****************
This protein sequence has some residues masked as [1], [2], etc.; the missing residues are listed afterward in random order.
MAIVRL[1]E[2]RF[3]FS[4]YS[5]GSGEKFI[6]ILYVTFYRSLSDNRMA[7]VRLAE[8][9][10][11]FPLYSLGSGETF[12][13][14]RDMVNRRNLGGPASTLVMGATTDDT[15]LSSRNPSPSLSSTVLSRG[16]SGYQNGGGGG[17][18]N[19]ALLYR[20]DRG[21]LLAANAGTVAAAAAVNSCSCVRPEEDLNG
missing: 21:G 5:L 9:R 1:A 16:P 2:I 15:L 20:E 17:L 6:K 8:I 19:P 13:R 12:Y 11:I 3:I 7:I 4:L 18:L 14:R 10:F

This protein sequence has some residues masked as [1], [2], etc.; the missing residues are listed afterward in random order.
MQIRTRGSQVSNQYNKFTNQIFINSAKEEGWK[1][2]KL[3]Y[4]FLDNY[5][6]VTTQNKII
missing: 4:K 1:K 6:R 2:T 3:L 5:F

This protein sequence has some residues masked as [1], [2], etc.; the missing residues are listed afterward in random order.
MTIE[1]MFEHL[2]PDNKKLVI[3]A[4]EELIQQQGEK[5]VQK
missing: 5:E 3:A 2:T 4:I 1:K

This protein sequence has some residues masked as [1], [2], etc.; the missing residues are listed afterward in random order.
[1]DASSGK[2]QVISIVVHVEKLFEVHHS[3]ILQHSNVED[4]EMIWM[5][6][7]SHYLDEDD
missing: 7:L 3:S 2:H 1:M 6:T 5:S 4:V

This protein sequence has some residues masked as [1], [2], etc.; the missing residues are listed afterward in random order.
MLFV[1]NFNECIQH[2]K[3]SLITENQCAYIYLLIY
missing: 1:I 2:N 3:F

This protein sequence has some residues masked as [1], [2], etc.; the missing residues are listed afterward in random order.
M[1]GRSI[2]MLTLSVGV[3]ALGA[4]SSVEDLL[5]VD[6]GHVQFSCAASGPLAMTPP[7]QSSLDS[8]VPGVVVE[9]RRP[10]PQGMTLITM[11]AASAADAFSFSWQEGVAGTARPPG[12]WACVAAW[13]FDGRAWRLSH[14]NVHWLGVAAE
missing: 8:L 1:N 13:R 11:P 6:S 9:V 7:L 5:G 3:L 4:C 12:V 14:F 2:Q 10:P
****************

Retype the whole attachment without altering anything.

This protein sequence has some residues masked as [1], [2], etc.; the missing residues are listed afterward in random order.
MAIVRL[1]E[2]RF[3]FS[4]YS[5]GSGEKFI[6]ILYVTFYRSLSDNRMA[7]VRLAE[8][9][10][11]FPLYSLGSGETF[12][13][14]RDMVNRRNLGGPASTLVMGATTDDT[15]LSSRNPSPSLSSTVLSRG[16]SGYQNGGGGG[17][18]N[19]ALLYR[20]DRG[21]LLAANAGTVAAAAAVNSCSCVRPEEDLNG
missing: 21:G 5:L 9:R 1:A 16:P 2:I 15:L 20:E 17:L 6:K 8:I 19:P 13:R 12:Y 11:I 3:I 7:I 4:L 18:L 14:R 10:F

This protein sequence has some residues masked as [1], [2], etc.; the missing residues are listed afterward in random order.
MQIRTRGSQVSNQYNKFTNQIFINSAKEEGWK[1][2]KL[3]Y[4]FLDNY[5][6]VTTQNKII
missing: 4:K 1:K 6:R 2:T 3:L 5:F

This protein sequence has some residues masked as [1], [2], etc.; the missing residues are listed afterward in random order.
MTIE[1]MFEHL[2]PDNKKLVI[3]A[4]EELIQQQGEK[5]VQK
missing: 5:E 3:A 2:T 4:I 1:K

This protein sequence has some residues masked as [1], [2], etc.; the missing residues are listed afterward in random order.
[1]DASSGK[2]QVISIVVHVEKLFEVHHS[3]ILQHSNVED[4]EMIWM[5][6][7]SHYLDEDD
missing: 7:L 3:S 2:H 1:M 6:T 5:S 4:V

This protein sequence has some residues masked as [1], [2], etc.; the missing residues are listed afterward in random order.
MLFV[1]NFNECIQH[2]K[3]SLITENQCAYIYLLIY
missing: 1:I 2:N 3:F

This protein sequence has some residues masked as [1], [2], etc.; the missing residues are listed afterward in random order.
M[1]GRSI[2]MLTLSVGV[3]ALGA[4]SSVEDLL[5]VD[6]GHVQFSCAASGPLAMTPP[7]QSSLDS[8]VPGVVVE[9]RRP[10]PQGMTLITM[11]AASAADAFSFSWQEGVAGTARPPG[12]WACVAAW[13]FDGRAWRLSH[14]NVHWLGVAAE
missing: 8:L 1:N 13:R 11:P 6:S 9:V 7:L 5:G 3:L 4:C 12:V 14:F 2:Q 10:P